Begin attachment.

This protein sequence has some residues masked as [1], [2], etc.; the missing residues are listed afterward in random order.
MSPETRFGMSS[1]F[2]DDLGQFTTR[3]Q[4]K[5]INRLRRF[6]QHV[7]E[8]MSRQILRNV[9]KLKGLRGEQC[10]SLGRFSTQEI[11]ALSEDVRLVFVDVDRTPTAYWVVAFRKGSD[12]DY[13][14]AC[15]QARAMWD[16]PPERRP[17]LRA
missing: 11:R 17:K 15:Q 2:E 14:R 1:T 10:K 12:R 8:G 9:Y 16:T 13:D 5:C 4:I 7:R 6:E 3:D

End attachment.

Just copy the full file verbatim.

This protein sequence has some residues masked as [1], [2], etc.; the missing residues are listed afterward in random order.
MSPETRFGMSS[1]F[2]DDLGQFTTR[3]Q[4]K[5]INRLRRF[6]QHV[7]E[8]MSRQILRNV[9]KLKGLRGEQC[10]SLGRFSTQEI[11]ALSEDVRLVFVDVDRTPTAYWVVAFRKGSD[12]DY[13][14]AC[15]QARAMWD[16]PPERRP[17]LRA
missing: 11:R 17:K 15:Q 2:E 14:R 1:T 10:K 12:R 8:G 9:Y 16:T 13:D 5:C 4:I 7:R 6:E 3:D